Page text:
Updated 6.52 pm
IT’S SAFE TO say to people are starting to flag at the Dublin Bay North recount in the RDS.
And that’s just party supporters who each have skin in this game, not forgetting the counters whose fingers are at the whim of candidates and the returning officer.
Those staff are sat along three pens of desks as ballot papers are, pile by pile, placed on front of them once again.
The recount, granted last night at the request of Independent Senator Averil Power, is moving slowly through each of the candidates’ ballots.
When the recount was granted last night, Power trailed Independent Tommy Broughan by 67 votes and People Before Profit Councillor John Lyons by 92 votes. That result would see Power eliminated.
Today, after a recount of Broughan, Lyons and Power’s votes, that gap closed to 49 votes.
In total, 74,000 votes were cast in the constituency, meaning what is 49 votes here would be a comparatively smaller number in a smaller constituency.
The votes of Sean Haughey, Finian McGrath and Aodhan O Riordain are also being counted and it will ultimately be down to Power to decide if and when the process should stop.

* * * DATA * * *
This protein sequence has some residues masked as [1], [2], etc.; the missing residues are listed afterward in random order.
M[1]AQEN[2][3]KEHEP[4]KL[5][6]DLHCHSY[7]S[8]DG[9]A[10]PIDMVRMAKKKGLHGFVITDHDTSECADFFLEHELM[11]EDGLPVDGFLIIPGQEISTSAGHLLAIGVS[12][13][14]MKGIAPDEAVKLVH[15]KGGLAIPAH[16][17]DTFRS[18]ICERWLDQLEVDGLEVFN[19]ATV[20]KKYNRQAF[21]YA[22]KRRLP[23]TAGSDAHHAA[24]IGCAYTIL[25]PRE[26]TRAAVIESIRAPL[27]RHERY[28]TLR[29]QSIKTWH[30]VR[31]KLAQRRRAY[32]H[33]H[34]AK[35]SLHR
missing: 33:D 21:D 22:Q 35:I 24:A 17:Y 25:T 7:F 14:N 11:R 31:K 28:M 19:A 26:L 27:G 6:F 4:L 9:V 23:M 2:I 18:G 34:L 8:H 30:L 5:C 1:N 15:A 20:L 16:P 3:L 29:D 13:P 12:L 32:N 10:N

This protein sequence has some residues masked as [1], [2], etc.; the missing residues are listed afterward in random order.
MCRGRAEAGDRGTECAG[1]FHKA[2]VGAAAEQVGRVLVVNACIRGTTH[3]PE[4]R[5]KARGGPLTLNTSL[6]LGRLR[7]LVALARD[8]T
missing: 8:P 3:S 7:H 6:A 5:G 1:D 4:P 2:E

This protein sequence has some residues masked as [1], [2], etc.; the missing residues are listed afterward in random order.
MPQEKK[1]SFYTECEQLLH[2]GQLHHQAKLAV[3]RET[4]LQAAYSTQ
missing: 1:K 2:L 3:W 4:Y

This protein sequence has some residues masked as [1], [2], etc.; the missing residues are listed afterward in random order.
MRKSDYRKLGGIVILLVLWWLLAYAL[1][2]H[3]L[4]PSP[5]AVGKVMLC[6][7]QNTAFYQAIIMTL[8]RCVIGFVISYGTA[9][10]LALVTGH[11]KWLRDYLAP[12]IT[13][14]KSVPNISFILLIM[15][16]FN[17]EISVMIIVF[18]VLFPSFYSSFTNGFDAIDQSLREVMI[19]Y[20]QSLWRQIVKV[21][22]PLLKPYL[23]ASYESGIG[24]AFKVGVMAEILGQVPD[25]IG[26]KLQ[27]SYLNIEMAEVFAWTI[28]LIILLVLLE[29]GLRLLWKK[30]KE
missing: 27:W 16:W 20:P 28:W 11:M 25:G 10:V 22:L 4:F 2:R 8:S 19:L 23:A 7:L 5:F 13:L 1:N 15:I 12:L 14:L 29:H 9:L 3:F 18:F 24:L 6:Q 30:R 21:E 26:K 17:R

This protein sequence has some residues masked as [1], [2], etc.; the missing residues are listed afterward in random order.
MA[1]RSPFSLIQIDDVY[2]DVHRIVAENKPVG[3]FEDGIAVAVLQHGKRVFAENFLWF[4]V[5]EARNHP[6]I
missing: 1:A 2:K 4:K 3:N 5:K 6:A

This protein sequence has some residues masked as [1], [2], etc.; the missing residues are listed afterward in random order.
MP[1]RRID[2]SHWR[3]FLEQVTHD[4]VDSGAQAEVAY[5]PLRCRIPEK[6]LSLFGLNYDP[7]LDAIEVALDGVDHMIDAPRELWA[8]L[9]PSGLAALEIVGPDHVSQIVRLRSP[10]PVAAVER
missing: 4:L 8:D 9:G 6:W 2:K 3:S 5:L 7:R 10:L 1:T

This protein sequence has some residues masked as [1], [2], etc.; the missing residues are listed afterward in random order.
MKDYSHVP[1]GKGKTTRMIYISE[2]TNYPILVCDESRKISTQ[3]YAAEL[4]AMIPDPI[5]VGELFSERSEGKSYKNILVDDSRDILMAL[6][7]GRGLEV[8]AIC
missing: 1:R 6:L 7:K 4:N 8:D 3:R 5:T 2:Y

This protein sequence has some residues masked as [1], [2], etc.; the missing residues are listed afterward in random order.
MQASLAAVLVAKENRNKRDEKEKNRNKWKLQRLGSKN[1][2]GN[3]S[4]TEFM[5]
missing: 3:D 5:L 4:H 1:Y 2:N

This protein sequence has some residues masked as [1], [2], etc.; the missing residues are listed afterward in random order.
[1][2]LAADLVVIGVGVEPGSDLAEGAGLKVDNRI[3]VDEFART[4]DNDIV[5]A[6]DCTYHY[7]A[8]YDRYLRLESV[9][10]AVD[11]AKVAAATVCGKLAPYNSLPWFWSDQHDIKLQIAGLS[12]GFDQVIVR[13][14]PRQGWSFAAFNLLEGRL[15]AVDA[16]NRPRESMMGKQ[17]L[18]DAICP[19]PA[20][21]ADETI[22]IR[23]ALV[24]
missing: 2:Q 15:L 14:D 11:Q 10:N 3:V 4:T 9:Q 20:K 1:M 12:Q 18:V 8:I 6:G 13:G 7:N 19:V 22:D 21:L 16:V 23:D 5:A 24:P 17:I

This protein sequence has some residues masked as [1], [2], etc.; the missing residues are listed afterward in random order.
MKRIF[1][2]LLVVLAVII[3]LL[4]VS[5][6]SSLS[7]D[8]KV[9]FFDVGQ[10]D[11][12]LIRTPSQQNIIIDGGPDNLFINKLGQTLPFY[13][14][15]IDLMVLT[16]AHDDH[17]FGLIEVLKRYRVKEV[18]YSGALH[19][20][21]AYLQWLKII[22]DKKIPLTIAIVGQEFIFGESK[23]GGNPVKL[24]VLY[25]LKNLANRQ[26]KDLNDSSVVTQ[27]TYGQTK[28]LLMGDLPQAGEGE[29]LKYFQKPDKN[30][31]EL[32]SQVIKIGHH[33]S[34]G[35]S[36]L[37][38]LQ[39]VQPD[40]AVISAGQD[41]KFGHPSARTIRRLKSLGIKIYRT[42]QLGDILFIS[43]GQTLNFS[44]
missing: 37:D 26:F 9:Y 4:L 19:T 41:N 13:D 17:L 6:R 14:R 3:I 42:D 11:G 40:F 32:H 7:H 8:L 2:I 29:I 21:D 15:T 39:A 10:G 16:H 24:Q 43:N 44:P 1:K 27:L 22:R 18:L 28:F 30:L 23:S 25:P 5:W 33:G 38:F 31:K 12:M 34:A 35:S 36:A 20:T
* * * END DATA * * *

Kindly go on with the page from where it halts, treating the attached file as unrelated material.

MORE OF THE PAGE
Should she be eliminated ahead of Broughan as seems likely, tallies indicate her transfers would help the former Labour man. It’s even been predicted by some among his former party that it would ultimately lead to him hanging onto his seat.
Labour’s actual candidate O Riordain probably won’t be finding out today if he’s kept his seat, but he’s expected to do so.
Speaking to TheJournal.ie this morning, Broughan outlined how the process worked:
They’re looking at my papers now and then they’re going to do John Lyons and then they’re going to do Averil, because obviously there are three candidates close together.
“Then they’re going to do everybody else.
First they look through all the number ones… any queries on them? Put a flag on them. Then we go to second preference, and obviously third preference and so on as you go back through the counts.
It’s all very transparent with each of the votes that are checked by the counters scrutinised by party watchers who can politely ask for a second look at a ballot if they wish.
Each of the potential errors can then be looked at by representatives of each of the candidates, and an adjudication made.
The tortuous process has seen supplies ferried in by the parties to their activists who are trying to stay motivated.
No-one was making estimates of when the process would be concluded, but ‘in days’ probably wouldn’t be far wide of the mark.
Fine Gael’s Richard Bruton was the only person deemed elected before the recount was called.
Despite the apparent monotony of the votes being recounted, and the desire to get things finished, there are few feelings of frustration.
It’s broadly accepted in the quietening Simmonscourt venue that it’s just part of the democratic process and that as sure are there are elections there will be recounts.
And besides, what’s three or four days when you’ve five years in parliament to think of?
- With reporting by Ronan Duffy